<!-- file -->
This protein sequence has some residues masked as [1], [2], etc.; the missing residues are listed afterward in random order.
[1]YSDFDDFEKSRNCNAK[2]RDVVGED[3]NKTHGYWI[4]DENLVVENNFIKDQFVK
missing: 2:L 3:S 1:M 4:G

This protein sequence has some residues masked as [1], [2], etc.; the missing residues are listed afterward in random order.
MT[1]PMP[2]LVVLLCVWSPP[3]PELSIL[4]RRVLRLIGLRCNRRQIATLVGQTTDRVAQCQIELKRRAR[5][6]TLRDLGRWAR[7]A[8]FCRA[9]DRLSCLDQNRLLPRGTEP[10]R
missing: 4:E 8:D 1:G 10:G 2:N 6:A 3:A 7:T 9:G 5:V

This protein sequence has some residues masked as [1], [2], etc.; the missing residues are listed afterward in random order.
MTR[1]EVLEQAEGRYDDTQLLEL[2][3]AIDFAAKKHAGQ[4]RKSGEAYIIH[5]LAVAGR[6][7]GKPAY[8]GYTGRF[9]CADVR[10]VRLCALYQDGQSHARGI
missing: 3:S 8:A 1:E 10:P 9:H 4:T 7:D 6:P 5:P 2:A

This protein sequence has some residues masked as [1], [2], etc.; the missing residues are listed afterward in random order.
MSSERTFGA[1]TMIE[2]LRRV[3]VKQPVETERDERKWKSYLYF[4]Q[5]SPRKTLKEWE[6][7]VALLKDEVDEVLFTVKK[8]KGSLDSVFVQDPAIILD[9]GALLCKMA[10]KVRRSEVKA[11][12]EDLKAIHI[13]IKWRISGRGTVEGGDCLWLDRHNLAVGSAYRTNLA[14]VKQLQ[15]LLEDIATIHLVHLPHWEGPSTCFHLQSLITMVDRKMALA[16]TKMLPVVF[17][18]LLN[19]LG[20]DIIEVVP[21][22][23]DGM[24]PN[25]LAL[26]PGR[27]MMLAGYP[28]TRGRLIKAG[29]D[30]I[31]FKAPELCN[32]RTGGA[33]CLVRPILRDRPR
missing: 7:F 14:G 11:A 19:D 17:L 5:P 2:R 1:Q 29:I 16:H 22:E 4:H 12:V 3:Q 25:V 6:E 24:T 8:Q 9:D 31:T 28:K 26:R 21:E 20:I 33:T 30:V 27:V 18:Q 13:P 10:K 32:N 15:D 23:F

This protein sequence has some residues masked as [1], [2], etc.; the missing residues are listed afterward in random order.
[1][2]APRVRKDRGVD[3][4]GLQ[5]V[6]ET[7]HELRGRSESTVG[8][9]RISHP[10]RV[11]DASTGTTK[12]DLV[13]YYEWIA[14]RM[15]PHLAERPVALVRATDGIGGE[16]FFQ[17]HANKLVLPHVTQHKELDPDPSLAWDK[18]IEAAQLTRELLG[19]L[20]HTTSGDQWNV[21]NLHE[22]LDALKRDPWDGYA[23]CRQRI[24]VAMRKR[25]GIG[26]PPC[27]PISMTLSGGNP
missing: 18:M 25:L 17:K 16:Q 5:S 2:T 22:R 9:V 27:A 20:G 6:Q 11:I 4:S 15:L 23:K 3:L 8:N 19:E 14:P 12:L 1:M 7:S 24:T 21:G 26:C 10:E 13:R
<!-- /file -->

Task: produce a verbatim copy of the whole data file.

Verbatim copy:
This protein sequence has some residues masked as [1], [2], etc.; the missing residues are listed afterward in random order.
[1]YSDFDDFEKSRNCNAK[2]RDVVGED[3]NKTHGYWI[4]DENLVVENNFIKDQFVK
missing: 2:L 3:S 1:M 4:G

This protein sequence has some residues masked as [1], [2], etc.; the missing residues are listed afterward in random order.
MT[1]PMP[2]LVVLLCVWSPP[3]PELSIL[4]RRVLRLIGLRCNRRQIATLVGQTTDRVAQCQIELKRRAR[5][6]TLRDLGRWAR[7]A[8]FCRA[9]DRLSCLDQNRLLPRGTEP[10]R
missing: 4:E 8:D 1:G 10:G 2:N 6:A 3:A 7:T 9:G 5:V

This protein sequence has some residues masked as [1], [2], etc.; the missing residues are listed afterward in random order.
MTR[1]EVLEQAEGRYDDTQLLEL[2][3]AIDFAAKKHAGQ[4]RKSGEAYIIH[5]LAVAGR[6][7]GKPAY[8]GYTGRF[9]CADVR[10]VRLCALYQDGQSHARGI
missing: 3:S 8:A 1:E 10:P 9:H 4:T 7:D 6:P 5:P 2:A

This protein sequence has some residues masked as [1], [2], etc.; the missing residues are listed afterward in random order.
MSSERTFGA[1]TMIE[2]LRRV[3]VKQPVETERDERKWKSYLYF[4]Q[5]SPRKTLKEWE[6][7]VALLKDEVDEVLFTVKK[8]KGSLDSVFVQDPAIILD[9]GALLCKMA[10]KVRRSEVKA[11][12]EDLKAIHI[13]IKWRISGRGTVEGGDCLWLDRHNLAVGSAYRTNLA[14]VKQLQ[15]LLEDIATIHLVHLPHWEGPSTCFHLQSLITMVDRKMALA[16]TKMLPVVF[17][18]LLN[19]LG[20]DIIEVVP[21][22][23]DGM[24]PN[25]LAL[26]PGR[27]MMLAGYP[28]TRGRLIKAG[29]D[30]I[31]FKAPELCN[32]RTGGA[33]CLVRPILRDRPR
missing: 7:F 14:G 11:A 19:D 17:L 5:P 2:R 1:Q 29:I 16:H 22:E 4:H 12:V 3:Q 25:V 6:E 24:T 8:Q 9:D 31:T 28:K 26:R 21:E 20:I 33:T 30:V 27:V 18:Q 13:P 10:K 32:N 15:D 23:F

This protein sequence has some residues masked as [1], [2], etc.; the missing residues are listed afterward in random order.
[1][2]APRVRKDRGVD[3][4]GLQ[5]V[6]ET[7]HELRGRSESTVG[8][9]RISHP[10]RV[11]DASTGTTK[12]DLV[13]YYEWIA[14]RM[15]PHLAERPVALVRATDGIGGE[16]FFQ[17]HANKLVLPHVTQHKELDPDPSLAWDK[18]IEAAQLTRELLG[19]L[20]HTTSGDQWNV[21]NLHE[22]LDALKRDPWDGYA[23]CRQRI[24]VAMRKR[25]GIG[26]PPC[27]PISMTLSGGNP
missing: 18:M 25:L 17:K 16:Q 5:S 2:T 22:R 9:V 27:A 20:G 6:Q 11:I 4:S 15:L 23:K 3:L 8:N 19:E 14:P 12:L 1:M 7:S 24:T 21:G 26:C 10:E 13:R